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What is it about Cadbury Creme Eggs? Has any candy inspired equal measures of rabid loyalty and fierce consternation, often by the same people? Whether you love them or loathe them, you definitely have an opinion about the chocolate eggs filled with white and yellow fondant.

The candy is a springtime favorite and every season more and more news stories abound with people obsessively gobbling the things down or boycotting them as if they were the devil themselves. (We swear this never happens with jelly beans or Peeps.) How did this seemingly innocuous treat garner one of the most polarizing reputations in the candy kingdom—even before they were mixed into mayonnaise?

For that we turn to history.

Do they taste different in the U.K.?

Cadbury Creme Eggs, as we know them today, have been around since 1971. However, there have been subtle international differences in taste and quality over the decades. In the United States, they’re produced by Mondelēz International, a division of Kraft, and marketed by Hershey’s. In the United Kingdom, they’re made by Cadbury U.K. and, in Canada, by Cadbury Adams.

Cadbury Creme Eggs, $3.48 at Walmart

The iconic eggs (American-style).
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This might not seem like a big deal, but to more well-traveled candy lovers, these variations in manufactures account for very specific, noticeable differences. For instance, the U.K. eggs lack high fructose corn syrup, since that’s banned in Britain. Supposedly the fondant filling is thicker in texture as a result.

During an appearance on Nick Grimshaw’s Radio 1 breakfast show last year, pop star Lorde voiced her very clear preference, “I love to indulge in a Creme Egg, and I’ve been in America and the chocolate is not very good in America…I was excited to come to the UK and snack on a little Creme Egg.”(It should be noted that the UK versions have been imported to her native New Zealand since 2009, when they ceased manufacturing them in her home country.) She even sang a parody version of her hit song “Green Light” declaring her love for the candy. Check it out below:

Some might claim there is nothing controversial about personal preferences regarding the origins of chocolate. And you’re right. Lorde’s song is just one example of just how loyal individuals can get over something really mundane. But these loyalties matter.  And these larger controversies illustrate a broader layer of nostalgic defensiveness that Cadbury eaters exemplify. Nobody wants their candy to change, and you’ll bet we’ll notice when they do!

Are they shrinking?

One of the biggest controversies the egg has endured is the never-ending, conspiracy theory that they’ve gotten smaller over the years. Cadbury initially denied these claims. A FAQ from a 2003 version of their website had this feisty quip: “Why has the size of the egg changed? It hasn’t—you’ve just grown up!” Wow, sassy.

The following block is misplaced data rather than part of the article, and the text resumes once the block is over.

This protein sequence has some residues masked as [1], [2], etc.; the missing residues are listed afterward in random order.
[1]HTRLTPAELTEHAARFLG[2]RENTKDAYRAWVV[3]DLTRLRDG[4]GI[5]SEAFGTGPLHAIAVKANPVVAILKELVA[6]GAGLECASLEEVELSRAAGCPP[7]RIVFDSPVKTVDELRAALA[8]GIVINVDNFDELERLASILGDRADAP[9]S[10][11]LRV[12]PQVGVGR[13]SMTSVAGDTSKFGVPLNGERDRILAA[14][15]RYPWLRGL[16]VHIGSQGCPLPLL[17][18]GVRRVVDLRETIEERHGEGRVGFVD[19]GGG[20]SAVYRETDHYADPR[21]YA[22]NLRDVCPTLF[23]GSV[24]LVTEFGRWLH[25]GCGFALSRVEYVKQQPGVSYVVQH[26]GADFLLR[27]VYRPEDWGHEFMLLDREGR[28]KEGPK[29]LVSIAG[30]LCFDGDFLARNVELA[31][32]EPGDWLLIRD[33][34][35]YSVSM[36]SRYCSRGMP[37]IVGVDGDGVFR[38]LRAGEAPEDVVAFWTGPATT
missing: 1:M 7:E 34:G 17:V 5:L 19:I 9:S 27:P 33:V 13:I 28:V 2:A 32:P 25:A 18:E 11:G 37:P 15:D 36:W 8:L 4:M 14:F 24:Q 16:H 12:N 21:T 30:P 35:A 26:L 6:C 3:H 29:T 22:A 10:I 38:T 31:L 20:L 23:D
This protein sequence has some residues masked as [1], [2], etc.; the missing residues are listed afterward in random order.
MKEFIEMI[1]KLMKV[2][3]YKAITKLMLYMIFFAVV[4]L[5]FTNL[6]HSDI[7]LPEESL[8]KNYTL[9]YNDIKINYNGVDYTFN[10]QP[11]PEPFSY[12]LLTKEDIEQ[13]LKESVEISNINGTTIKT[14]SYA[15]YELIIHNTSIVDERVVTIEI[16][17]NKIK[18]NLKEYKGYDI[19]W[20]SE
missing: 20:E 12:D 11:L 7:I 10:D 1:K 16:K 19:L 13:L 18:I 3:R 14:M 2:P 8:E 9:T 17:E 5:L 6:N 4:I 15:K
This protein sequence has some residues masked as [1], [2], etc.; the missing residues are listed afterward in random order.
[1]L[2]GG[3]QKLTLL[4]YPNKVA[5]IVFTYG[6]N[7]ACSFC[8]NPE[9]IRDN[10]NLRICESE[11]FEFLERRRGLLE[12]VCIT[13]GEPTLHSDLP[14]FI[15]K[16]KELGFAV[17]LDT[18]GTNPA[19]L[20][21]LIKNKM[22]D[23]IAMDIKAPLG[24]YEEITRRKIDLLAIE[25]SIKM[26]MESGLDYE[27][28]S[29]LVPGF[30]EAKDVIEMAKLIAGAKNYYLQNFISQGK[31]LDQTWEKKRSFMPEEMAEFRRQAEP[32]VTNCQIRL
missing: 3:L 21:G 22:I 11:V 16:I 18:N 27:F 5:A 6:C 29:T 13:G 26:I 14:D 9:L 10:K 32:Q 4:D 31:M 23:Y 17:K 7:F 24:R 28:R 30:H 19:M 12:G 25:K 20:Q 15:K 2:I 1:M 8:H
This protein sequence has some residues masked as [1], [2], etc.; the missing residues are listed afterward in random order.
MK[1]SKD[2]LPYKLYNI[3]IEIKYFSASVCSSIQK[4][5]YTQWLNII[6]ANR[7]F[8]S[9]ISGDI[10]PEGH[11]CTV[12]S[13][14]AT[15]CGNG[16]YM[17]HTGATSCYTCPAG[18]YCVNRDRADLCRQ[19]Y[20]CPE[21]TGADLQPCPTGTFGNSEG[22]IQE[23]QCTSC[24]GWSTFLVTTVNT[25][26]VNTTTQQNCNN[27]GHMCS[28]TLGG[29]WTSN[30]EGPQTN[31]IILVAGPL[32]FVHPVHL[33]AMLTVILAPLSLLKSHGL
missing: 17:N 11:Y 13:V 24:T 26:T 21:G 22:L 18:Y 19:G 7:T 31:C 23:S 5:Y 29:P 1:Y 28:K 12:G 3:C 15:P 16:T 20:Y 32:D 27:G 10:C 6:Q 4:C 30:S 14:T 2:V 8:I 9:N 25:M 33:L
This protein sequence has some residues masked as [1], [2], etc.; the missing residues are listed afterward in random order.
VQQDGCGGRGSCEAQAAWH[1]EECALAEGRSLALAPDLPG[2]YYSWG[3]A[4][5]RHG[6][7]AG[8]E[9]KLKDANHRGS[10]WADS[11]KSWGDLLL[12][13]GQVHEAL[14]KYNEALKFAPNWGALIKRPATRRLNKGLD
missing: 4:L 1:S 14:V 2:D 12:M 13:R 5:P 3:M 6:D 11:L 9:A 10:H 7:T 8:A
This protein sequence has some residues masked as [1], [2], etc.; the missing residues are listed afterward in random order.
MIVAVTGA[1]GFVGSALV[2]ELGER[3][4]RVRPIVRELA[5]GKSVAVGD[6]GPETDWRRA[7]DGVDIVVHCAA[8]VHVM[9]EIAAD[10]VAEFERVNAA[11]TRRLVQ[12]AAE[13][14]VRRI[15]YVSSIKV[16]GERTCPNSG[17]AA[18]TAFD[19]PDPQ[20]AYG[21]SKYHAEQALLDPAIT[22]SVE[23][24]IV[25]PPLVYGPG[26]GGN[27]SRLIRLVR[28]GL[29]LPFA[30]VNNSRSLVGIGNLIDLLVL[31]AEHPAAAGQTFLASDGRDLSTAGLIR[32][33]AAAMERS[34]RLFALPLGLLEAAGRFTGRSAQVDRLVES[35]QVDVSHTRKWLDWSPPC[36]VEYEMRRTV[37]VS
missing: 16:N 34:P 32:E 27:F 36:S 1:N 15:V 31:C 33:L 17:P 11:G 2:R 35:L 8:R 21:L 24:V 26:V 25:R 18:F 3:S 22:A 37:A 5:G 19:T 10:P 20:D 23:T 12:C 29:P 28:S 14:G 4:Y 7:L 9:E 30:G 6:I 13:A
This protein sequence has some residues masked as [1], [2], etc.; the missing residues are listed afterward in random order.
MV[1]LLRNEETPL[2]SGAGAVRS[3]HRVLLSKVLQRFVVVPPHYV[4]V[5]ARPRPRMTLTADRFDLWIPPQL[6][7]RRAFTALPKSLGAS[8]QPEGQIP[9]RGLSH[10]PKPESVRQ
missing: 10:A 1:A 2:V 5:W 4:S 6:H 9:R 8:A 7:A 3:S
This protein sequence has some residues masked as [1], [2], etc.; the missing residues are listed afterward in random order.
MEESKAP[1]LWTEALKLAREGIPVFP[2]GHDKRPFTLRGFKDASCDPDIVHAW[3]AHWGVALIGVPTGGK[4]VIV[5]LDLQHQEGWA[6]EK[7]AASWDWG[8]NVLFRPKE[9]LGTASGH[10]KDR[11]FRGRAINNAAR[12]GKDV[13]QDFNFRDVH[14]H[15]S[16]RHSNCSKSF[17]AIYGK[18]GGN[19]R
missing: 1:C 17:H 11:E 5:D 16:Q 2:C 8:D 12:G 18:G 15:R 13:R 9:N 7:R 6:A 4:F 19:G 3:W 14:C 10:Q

However, when actor, writer, and everyone’s favorite temp from “The Office,” B.J. Novak, appeared on Conan O’Brien’s late night show in 2007, he gave credence to this theory, displaying two Cadbury eggs—one from 2005 and one from 2007. The latter definitely looks larger. See for yourself in the video below:

Cadbury has since changed the language on their site to read “since people’s preferences vary from market to market, so do our products,” which is a really shifty way of saying the eggs can be as big or as small as they please. We’ll try not to get bogged down by semantic, but trust us, size does matter.

Did they change the Cadbury Creme Egg recipe?

In addition to size and country of origin, there’s one other factor that gets eggheads caught up in a tizzy, and that of course is the recipe itself. In 2016, according to reports in The Sun, Kraft Foods stopped using Cadbury’s Dairy Milk for the shell and replaced it with “standard cocoa mix chocolate.” Cue a firestorm of social media outrage. Cadbury lovers will accept no substitutes, especially when they’re cheaper than the beloved original. Because of the disapproval, as well as a shorter Easter season, Cadbury sales plummeted and the company reported a loss of £6 million, a seven percent drop from previous years.

Of course their annual sales still top 200 million pounds, so obviously people keep eating this chocolate. Even in its watered-down form, these eggs remain the fondant of the gods. And people are finding even more creative ways of eating them than ever. One U.K. fish and chip shop is battering and frying the candies. This pizza shop is even incorporating them into dessert pies. While there’s clearly no wrong way to eat a Cadbury Creme Egg, the past has shown, there clearly is a wrong way to make them. But that won’t stop us from eating them anyway.

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Header image courtesy of Cadbury.

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